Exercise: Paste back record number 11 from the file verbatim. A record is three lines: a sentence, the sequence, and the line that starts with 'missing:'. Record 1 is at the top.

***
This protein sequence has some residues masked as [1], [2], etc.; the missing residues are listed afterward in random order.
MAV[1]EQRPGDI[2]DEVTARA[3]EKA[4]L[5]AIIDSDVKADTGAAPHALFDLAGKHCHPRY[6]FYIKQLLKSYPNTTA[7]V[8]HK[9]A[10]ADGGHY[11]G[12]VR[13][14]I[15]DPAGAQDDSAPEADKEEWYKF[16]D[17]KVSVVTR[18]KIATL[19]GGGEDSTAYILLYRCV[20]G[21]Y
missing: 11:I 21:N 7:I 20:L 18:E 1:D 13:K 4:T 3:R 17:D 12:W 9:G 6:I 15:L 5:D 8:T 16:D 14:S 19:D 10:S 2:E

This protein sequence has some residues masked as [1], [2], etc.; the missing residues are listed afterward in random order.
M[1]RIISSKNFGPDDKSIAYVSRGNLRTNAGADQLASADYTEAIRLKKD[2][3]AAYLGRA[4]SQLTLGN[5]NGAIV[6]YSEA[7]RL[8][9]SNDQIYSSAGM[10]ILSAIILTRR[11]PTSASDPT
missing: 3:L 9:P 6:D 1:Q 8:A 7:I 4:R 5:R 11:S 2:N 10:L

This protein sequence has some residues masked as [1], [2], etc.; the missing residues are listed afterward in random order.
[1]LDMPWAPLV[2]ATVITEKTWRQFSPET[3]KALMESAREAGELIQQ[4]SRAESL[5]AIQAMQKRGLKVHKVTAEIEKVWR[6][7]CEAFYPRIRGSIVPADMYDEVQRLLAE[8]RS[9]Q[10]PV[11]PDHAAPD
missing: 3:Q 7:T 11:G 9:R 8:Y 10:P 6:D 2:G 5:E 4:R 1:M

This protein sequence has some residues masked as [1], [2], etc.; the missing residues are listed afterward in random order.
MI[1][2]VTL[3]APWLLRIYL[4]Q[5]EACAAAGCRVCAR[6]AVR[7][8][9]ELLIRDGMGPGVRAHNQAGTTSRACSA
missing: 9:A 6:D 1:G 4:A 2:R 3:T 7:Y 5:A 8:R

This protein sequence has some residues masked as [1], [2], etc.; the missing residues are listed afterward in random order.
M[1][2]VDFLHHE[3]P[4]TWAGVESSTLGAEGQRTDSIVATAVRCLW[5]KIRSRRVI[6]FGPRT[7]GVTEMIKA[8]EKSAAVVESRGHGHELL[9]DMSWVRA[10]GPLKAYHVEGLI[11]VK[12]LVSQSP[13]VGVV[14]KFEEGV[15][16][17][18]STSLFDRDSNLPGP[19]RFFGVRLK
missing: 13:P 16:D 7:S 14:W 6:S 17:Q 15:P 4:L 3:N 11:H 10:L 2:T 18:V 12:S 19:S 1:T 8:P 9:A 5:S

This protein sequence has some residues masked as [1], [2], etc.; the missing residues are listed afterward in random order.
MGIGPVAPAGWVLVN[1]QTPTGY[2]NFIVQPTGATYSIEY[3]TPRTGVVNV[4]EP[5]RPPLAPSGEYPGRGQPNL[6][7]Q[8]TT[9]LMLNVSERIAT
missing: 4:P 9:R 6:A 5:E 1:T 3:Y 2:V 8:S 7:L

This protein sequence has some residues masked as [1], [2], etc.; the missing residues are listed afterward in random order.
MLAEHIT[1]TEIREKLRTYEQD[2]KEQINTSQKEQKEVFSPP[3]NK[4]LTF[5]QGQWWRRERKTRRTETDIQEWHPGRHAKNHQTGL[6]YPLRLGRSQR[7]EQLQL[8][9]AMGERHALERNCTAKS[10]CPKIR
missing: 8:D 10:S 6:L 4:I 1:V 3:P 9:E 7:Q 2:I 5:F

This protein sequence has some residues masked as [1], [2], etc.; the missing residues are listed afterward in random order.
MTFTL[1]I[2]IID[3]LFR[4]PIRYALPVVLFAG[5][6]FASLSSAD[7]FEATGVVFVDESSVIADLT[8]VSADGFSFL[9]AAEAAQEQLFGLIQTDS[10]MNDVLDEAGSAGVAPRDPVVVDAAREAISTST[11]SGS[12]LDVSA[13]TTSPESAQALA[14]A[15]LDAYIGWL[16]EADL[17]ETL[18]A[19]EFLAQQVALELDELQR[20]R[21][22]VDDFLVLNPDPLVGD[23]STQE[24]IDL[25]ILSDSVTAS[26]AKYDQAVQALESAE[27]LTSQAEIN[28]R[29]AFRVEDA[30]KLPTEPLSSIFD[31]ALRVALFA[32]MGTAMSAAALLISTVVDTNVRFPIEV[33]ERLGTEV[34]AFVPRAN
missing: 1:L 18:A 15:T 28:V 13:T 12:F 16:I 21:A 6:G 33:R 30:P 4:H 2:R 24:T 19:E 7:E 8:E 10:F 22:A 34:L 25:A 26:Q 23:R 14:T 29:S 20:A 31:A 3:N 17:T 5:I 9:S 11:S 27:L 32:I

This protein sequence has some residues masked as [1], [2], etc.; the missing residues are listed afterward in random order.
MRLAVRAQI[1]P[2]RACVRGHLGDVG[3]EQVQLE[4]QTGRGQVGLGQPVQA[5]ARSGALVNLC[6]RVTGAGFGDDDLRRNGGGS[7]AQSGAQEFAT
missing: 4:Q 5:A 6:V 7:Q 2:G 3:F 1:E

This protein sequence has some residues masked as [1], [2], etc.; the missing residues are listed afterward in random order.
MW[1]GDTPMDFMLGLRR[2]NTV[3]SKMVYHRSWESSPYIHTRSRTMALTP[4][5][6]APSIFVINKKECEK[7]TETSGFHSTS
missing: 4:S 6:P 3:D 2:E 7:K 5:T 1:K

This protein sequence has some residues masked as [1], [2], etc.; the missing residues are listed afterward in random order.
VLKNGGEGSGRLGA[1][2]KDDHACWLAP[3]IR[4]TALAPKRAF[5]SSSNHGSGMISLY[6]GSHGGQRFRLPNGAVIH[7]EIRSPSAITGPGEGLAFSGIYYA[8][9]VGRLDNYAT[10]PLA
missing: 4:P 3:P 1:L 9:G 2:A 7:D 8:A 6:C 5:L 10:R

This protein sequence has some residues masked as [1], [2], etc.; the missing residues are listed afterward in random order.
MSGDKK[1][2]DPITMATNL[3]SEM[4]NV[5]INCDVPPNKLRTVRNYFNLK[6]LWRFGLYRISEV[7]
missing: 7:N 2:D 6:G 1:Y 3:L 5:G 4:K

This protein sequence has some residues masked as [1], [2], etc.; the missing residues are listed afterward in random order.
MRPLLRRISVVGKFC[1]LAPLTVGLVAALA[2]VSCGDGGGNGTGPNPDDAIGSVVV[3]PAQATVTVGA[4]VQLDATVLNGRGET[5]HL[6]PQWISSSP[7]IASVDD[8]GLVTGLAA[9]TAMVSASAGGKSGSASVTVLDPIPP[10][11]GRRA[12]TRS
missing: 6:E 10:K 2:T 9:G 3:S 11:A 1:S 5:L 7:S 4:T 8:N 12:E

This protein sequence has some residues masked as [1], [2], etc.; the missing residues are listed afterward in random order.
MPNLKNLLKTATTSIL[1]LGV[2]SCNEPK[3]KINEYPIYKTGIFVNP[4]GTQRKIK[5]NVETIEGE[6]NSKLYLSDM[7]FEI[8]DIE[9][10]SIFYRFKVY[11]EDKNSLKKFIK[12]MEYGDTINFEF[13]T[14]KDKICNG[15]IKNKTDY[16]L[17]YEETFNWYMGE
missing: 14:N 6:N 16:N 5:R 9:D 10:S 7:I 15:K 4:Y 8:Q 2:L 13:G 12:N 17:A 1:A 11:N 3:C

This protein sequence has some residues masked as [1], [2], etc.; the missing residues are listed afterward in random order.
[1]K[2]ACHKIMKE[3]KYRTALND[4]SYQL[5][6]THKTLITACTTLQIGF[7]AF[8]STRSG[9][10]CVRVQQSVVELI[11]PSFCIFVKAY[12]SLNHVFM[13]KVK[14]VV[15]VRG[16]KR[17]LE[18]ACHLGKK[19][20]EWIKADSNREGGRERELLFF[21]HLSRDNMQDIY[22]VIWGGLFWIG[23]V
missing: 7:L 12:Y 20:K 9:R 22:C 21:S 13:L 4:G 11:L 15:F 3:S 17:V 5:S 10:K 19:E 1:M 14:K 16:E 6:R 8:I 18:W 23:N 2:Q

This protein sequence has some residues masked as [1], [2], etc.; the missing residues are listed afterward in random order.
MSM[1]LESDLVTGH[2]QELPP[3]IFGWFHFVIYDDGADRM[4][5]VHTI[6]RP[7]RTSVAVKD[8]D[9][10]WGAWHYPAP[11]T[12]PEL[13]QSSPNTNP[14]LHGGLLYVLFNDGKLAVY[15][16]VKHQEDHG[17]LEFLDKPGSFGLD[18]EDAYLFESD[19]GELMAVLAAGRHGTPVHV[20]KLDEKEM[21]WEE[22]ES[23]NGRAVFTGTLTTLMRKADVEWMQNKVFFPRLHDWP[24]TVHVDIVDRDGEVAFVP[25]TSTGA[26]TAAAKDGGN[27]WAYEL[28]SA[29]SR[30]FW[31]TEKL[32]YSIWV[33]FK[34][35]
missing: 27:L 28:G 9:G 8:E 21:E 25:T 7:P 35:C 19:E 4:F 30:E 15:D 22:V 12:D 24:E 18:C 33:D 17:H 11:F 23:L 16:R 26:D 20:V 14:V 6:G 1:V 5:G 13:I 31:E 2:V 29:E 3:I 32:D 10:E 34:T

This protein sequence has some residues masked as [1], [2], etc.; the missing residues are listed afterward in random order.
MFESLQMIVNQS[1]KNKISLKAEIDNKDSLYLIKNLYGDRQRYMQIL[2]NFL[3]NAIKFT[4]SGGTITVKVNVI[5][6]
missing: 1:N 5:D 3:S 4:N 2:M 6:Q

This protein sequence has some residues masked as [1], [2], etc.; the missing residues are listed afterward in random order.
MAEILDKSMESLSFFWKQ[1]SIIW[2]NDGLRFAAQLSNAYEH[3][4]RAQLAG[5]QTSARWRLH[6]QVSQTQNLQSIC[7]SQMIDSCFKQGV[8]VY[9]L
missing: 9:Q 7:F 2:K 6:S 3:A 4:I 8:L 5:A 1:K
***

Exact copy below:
This protein sequence has some residues masked as [1], [2], etc.; the missing residues are listed afterward in random order.
VLKNGGEGSGRLGA[1][2]KDDHACWLAP[3]IR[4]TALAPKRAF[5]SSSNHGSGMISLY[6]GSHGGQRFRLPNGAVIH[7]EIRSPSAITGPGEGLAFSGIYYA[8][9]VGRLDNYAT[10]PLA
missing: 4:P 3:P 1:L 9:G 2:A 7:D 8:A 6:C 5:L 10:R